STORRS — Senior point guard Renee Montgomery saved the best for last, turning in her best-ever NCAA Tournament performance in her final game at Gampel Pavilion.
Montgomery’s 25 points led top-seeded UConn to an 87-59 win over Florida in a second-round NCAA Tournament game in front of a packed house at Gampel Pavilion Tuesday night. [March 24]
The women earn a berth in the Sweet 16 for the 16th consecutive season, taking on 4th-seeded California in a regional contest at Trenton, NJ this Sunday.
When Renee wasn’t hitting one of her 5 three-pointers, she was slashing through the toothless Gator defense, getting to the line 10 times.
The Huskies’ floor leader said she often feeds off the energy of the friendly home crowd.
“It means a lot to hear the fans cheering for us, especially the student section which has been getting bigger and bigger each year since my freshman season,” she said. “The UConn fans make you feel special to play here. One Vermont player came up to me [during Sunday's first-round game] and said, ‘Your fans here are awesome.’”
Montgomery knew going into the game that she would be pitted against her mirror image in the person of Florida’s versatile floor general Sha Brooks, but that scenario failed to develop due to early foul trouble by the Gators’ leader, who ended up playing only four minutes during the entire first half.
With 12:42 to play in the first half, Florida seemingly had – if not the answer, at least an answer – for staying close to UConn, trailing only 12-7. But suddenly the question changed, quickly morphing into whether the Gators could sustain their early-on efforts, now that their best player was unceremoniously relegated to the bench with her third personal foul – and more than three quarters to play.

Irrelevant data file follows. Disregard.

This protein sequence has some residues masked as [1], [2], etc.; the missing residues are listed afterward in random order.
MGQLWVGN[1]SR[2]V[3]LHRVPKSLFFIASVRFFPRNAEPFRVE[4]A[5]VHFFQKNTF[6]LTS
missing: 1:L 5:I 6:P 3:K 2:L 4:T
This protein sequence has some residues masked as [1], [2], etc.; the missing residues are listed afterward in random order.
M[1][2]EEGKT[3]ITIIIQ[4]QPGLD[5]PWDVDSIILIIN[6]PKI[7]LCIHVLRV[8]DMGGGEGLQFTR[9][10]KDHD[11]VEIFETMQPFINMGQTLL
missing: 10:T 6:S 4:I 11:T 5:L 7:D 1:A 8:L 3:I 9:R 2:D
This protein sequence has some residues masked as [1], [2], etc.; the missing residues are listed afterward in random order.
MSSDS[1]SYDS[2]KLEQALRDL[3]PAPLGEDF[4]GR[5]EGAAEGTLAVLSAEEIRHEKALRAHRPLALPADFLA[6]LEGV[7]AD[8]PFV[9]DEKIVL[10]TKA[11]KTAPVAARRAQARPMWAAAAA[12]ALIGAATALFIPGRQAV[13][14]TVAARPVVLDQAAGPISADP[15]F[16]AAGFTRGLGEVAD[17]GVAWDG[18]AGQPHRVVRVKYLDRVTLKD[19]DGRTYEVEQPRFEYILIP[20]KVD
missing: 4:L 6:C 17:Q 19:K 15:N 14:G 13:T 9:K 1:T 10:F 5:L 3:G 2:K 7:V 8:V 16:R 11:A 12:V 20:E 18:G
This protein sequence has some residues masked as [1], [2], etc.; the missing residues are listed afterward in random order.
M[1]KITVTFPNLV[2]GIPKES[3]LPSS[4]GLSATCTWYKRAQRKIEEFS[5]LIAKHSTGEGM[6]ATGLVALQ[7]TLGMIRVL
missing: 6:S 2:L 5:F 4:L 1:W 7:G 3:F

The answer was a resounding “No!”
Over the next eight minutes of play, the Huskies extended their lead to 39-20, when Tina Charles laid in an “and-one” to punctuate a possession that featured fully four offensive rebounds by UConn.
More good stuff from Tina Charles
“Offensive rebounds are so important, they just get our confidence going,” said Maya Moore, who had 22 points – a total matched by Charles, who turned in her second strong game of the tournament.
“I’ve been saying all along that if Tina Charles plays like the best player in the country, no one is going to beat us,” said head coach Geno Auriemma. “And so far, we’re 2-0 with her playing like that.”
Auriemma had warned his players that Florida “was a very physical team” and Montgomery credits some coaching tips for helping her get Brooks into potentially game-changing foul trouble very early on.
“The coaching staff said she [Brooks] likes to be aggressive on offense and if I needed to, I should take a step back and let her come to me,” said Montgomery.
That strategy paid off with a couple of quick charging fouls against the Florida floor leader, who then had no choice but to try to cheer on her team from the bench for most of the first half.
Florida coach Amanda Butler called the early fouls on her star player “frustrating.”
“That certainly diminished our chances,” she said.
The Gators probably would have preferred battling a swamp full of crocodiles rather than taking on the Huskies in Storrs.
UConn women set the standard
“This was a very tough draw for us, very challenging,” Butler said. “But then it’s a great experience to play against the team that sets the standard for women’s basketball.”
With the Huskies idle while awaiting play in the Trenton Regional, perhaps Coach Geno Auriemma will allow himself a few minutes to sit back and enjoy his second consecutive Coach of the Year award from the Women’s Basketball Coaches Association.
Auriemma is the only Division I head coach to receive this award two years in a row.
“Anytime that happens, you feel you must be doing something this year that is pretty significant,” said the Hall-of-Fame coach who has his 35-0 team on the verge of greatness.
He credited his coaching staff (Chris Dailey, Jamelle Elliott and Shea Ralph) who, having gained experience and maturity on the job, now are more willing to offer suggestions and innovations that all funnel into the collective success of the team.
“As the staff gets older, they feel freer to express their feelings and I think that’s why we’ve become a better team,” Auriemma said.
Posted March 25, 2009